Blair Witch Project (Directed by Daniel Myrick and Eduardo Sanchez with a budget of $ 60,000)

Blair Witch Project, which made its UK debut at Raindance Film Festival, is a “found footage” horror film surrounding a local Maryland legend, The Blair Witch. The film has been largely influential in the horror community as one of the first first-person mockumentaries that some people are convinced was based on a true story. It is known as one of the most profitable films of all time, grossing around $ 248 million with an original budget of $ 60,000.


Just like Slacker, Blair Witch Project has embraced their access to cheap cameras by buying dinky consumer cameras in which they equipped the actors with. Because it was a “found footage” film, the audience can excuse the poorer quality (compared to more modern and professional cameras) because it’s supposed to come off as “real footage”. One can excuse the shakiness and grain that comes with a lot of inexperienced filmmaking since it’s supposed to come from a “home movie” type of camcorder. After the filming was completed, on Halloween after the span of 8 days, the producers took the cameras back and managed to get a slight refund which made the budget go even further.


The marketing of the Blair Witch Project can attribute to a lot of the film’s success. They decided to promote the film as if the Blair Witch was real, which many locals do believe. Promotion of the film consisted of fake police reports and interviews in order to create a sense of curiosity to draw in audiences. The team even made fake Missing Person flyers for the actors featured in the film in order to attract people to see the film for the actors “last known whereabouts”. It is referred to as one of the most “terrifying and successful” campaigns in film history.

The post Make a Small Budget Go A Long Way – Advice From 3 Indie Films appeared first on Raindance.


This Week In Trailers: Dear Coward on the Moon, Patti Cake$, Long Strange Trip, Rogue Warrior: Robot Fighter, WHITNEY ‘Can I Be Me’

Green Band Trailer

Trailers are an under-appreciated art form insofar that many times they’re seen as vehicles for showing footage, explaining films away, or showing their hand about what moviegoers can expect. Foreign, domestic, independent, big budget: What better way to hone your skills as a thoughtful moviegoer than by deconstructing these little pieces of advertising? This week we take a look at a little indie that could, get to know a different kind of white rapper, start spinning like a dervish in the parking lot with other hippie chicks, stand with mouth agape at some schlocky sci-fi, and remember Whitney Houston through the eyes of the director who brought us Kurt & Courtney.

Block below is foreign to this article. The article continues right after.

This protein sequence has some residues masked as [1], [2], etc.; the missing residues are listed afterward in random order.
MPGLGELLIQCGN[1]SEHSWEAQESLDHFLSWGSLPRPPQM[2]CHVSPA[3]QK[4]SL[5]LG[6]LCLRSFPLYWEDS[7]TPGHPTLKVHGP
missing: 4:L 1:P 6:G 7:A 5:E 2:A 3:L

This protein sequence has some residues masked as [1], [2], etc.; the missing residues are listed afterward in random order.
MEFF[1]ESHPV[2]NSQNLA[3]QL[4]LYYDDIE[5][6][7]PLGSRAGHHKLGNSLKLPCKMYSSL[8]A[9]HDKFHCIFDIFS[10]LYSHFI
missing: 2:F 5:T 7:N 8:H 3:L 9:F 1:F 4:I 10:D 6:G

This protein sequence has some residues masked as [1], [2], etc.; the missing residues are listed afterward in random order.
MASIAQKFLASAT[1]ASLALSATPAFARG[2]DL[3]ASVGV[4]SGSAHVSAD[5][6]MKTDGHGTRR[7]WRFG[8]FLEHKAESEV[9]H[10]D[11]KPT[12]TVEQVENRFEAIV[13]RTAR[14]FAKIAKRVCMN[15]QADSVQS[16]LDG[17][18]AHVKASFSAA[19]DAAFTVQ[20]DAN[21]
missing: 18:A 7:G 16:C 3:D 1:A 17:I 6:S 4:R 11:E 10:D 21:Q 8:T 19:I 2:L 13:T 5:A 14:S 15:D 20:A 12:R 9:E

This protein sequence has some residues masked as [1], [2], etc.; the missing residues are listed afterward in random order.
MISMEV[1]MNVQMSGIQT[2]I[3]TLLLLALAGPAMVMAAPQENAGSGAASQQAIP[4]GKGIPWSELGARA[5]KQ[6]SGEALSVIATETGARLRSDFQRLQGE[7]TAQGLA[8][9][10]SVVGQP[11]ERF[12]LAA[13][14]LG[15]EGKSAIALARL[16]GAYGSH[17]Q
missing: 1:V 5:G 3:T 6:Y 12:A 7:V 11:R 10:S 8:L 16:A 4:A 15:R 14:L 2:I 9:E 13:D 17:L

Patti Cake$ Trailer


Man, I love when I get goosebumps when I watch a sizzling trailer like this. Director Geremy Jasper needs to give alms to whatever and whoever put this together because it is tight. Not only do I get where things are going but the flow from one moment to the next is next to fluid. I was inspired, thrilled, excited, and consuming those pull-quotes like affirmations to what I’m feeling as this thing spooled to the end. I don’t know when it’s dropping or where it’s going but I’m in. Completely.

Dear Coward on the Moon Trailer

I just had to share.

I don’t know how I stumbled upon director Carol Brandt’s film but I’m glad I did. The usual polish and high production value of many trailers just doesn’t compare to the earnest vibes that are pouring from every scene we see here. I’m just so enamored by the level of care that was put into making this very tiny movie a lot bigger than it is. The sense of weight and space are fully represented by the moments that are allowed to breathe and stretch out before us. The minimalist music choice in the background is a nice compliment to the ever so soft narration that punctuates our ears every few seconds. I do not know which way the story will go but it matters little when you have a trailer that might as well be a beautiful portrait of how independent movies, the true independent movies, can still move and stir your soul.

Long Strange Trip Trailer

Never listened to one song.

So I think we all someone who is REALLY into The Grateful Dead. My only connection to the band is that I saw Pearl Jam at Soldier Field on July 11th, 1995. The Dead let PJ use their stage and Jerry Garcia would be dead within the month. Director Amir Bar-Lev has a lot of ground to cover, hopefully he’ll be able to answer whether the band is really any good versus good under the right circumstances, but this is a fascinating subculture that, from a sociological point of view, I’m kind of interested in dissecting. I don’t think there are any shattering insights that will bend space and time but this is certainly a documentary that many will appreciate.